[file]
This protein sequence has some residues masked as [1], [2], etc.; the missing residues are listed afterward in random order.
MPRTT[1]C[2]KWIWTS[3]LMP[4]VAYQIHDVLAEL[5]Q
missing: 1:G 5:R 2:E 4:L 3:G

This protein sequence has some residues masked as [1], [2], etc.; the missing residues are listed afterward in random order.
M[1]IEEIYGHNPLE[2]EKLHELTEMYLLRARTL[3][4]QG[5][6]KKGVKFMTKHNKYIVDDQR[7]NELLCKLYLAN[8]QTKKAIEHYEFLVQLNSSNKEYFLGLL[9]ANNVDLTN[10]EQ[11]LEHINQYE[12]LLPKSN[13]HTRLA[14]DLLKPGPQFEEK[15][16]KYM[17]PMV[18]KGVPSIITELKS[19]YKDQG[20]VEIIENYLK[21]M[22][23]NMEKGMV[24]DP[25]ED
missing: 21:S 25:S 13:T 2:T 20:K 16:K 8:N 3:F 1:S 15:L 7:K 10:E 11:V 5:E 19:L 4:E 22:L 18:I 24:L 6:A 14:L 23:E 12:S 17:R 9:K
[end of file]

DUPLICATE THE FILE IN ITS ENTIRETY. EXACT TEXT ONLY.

This protein sequence has some residues masked as [1], [2], etc.; the missing residues are listed afterward in random order.
MPRTT[1]C[2]KWIWTS[3]LMP[4]VAYQIHDVLAEL[5]Q
missing: 1:G 5:R 2:E 4:L 3:G

This protein sequence has some residues masked as [1], [2], etc.; the missing residues are listed afterward in random order.
M[1]IEEIYGHNPLE[2]EKLHELTEMYLLRARTL[3][4]QG[5][6]KKGVKFMTKHNKYIVDDQR[7]NELLCKLYLAN[8]QTKKAIEHYEFLVQLNSSNKEYFLGLL[9]ANNVDLTN[10]EQ[11]LEHINQYE[12]LLPKSN[13]HTRLA[14]DLLKPGPQFEEK[15][16]KYM[17]PMV[18]KGVPSIITELKS[19]YKDQG[20]VEIIENYLK[21]M[22][23]NMEKGMV[24]DP[25]ED
missing: 21:S 25:S 13:T 2:T 20:K 16:K 8:N 3:F 1:S 15:L 7:K 10:E 11:V 5:E 19:L 4:E 22:L 18:I 24:L 6:A 14:L 23:E 12:S 17:R 9:K